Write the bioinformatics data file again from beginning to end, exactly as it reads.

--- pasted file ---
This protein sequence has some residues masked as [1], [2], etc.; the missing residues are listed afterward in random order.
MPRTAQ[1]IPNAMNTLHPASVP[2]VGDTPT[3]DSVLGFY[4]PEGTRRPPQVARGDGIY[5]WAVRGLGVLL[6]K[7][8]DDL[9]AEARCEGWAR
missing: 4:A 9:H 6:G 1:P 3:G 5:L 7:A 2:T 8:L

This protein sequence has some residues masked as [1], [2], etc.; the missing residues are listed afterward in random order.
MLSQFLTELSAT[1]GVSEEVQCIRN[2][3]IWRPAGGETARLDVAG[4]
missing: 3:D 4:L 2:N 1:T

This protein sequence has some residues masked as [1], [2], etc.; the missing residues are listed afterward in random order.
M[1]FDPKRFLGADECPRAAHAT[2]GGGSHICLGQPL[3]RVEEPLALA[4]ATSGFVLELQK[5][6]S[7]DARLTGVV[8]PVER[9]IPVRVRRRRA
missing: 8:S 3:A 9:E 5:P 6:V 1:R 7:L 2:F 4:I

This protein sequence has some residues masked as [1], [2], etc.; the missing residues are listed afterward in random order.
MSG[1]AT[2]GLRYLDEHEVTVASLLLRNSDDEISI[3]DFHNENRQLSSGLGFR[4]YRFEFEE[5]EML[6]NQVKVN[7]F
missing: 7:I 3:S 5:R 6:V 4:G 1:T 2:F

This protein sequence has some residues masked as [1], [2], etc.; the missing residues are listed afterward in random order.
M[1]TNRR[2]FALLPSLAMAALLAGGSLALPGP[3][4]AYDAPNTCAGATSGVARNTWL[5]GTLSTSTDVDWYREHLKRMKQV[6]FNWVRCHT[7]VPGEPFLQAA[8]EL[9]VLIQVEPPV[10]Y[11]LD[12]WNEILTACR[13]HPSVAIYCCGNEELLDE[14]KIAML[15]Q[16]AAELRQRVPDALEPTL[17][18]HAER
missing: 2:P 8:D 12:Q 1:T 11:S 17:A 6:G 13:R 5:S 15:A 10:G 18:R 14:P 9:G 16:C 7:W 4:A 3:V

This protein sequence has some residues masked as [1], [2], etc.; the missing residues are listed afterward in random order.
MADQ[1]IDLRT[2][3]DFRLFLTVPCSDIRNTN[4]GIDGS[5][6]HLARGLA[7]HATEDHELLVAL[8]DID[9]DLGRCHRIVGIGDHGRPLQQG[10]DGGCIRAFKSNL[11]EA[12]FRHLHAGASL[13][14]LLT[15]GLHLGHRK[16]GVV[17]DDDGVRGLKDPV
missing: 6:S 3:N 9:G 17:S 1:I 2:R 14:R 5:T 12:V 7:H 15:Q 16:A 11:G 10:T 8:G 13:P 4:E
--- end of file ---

This protein sequence has some residues masked as [1], [2], etc.; the missing residues are listed afterward in random order.
MPRTAQ[1]IPNAMNTLHPASVP[2]VGDTPT[3]DSVLGFY[4]PEGTRRPPQVARGDGIY[5]WAVRGLGVLL[6]K[7][8]DDL[9]AEARCEGWAR
missing: 4:A 9:H 6:G 1:P 3:G 5:L 7:A 2:T 8:L

This protein sequence has some residues masked as [1], [2], etc.; the missing residues are listed afterward in random order.
MLSQFLTELSAT[1]GVSEEVQCIRN[2][3]IWRPAGGETARLDVAG[4]
missing: 3:D 4:L 2:N 1:T

This protein sequence has some residues masked as [1], [2], etc.; the missing residues are listed afterward in random order.
M[1]FDPKRFLGADECPRAAHAT[2]GGGSHICLGQPL[3]RVEEPLALA[4]ATSGFVLELQK[5][6]S[7]DARLTGVV[8]PVER[9]IPVRVRRRRA
missing: 8:S 3:A 9:E 5:P 6:V 1:R 7:L 2:F 4:I

This protein sequence has some residues masked as [1], [2], etc.; the missing residues are listed afterward in random order.
MSG[1]AT[2]GLRYLDEHEVTVASLLLRNSDDEISI[3]DFHNENRQLSSGLGFR[4]YRFEFEE[5]EML[6]NQVKVN[7]F
missing: 7:I 3:S 5:R 6:V 4:G 1:T 2:F

This protein sequence has some residues masked as [1], [2], etc.; the missing residues are listed afterward in random order.
M[1]TNRR[2]FALLPSLAMAALLAGGSLALPGP[3][4]AYDAPNTCAGATSGVARNTWL[5]GTLSTSTDVDWYREHLKRMKQV[6]FNWVRCHT[7]VPGEPFLQAA[8]EL[9]VLIQVEPPV[10]Y[11]LD[12]WNEILTACR[13]HPSVAIYCCGNEELLDE[14]KIAML[15]Q[16]AAELRQRVPDALEPTL[17][18]HAER
missing: 2:P 8:D 12:Q 1:T 11:S 17:A 6:G 13:R 5:S 15:A 10:G 18:R 14:P 9:G 16:C 7:W 4:A 3:V

This protein sequence has some residues masked as [1], [2], etc.; the missing residues are listed afterward in random order.
MADQ[1]IDLRT[2][3]DFRLFLTVPCSDIRNTN[4]GIDGS[5][6]HLARGLA[7]HATEDHELLVAL[8]DID[9]DLGRCHRIVGIGDHGRPLQQG[10]DGGCIRAFKSNL[11]EA[12]FRHLHAGASL[13][14]LLT[15]GLHLGHRK[16]GVV[17]DDDGVRGLKDPV
missing: 6:S 3:N 9:G 17:S 1:I 2:R 14:R 5:T 12:V 7:H 15:Q 16:A 11:G 10:T 8:G 13:P 4:E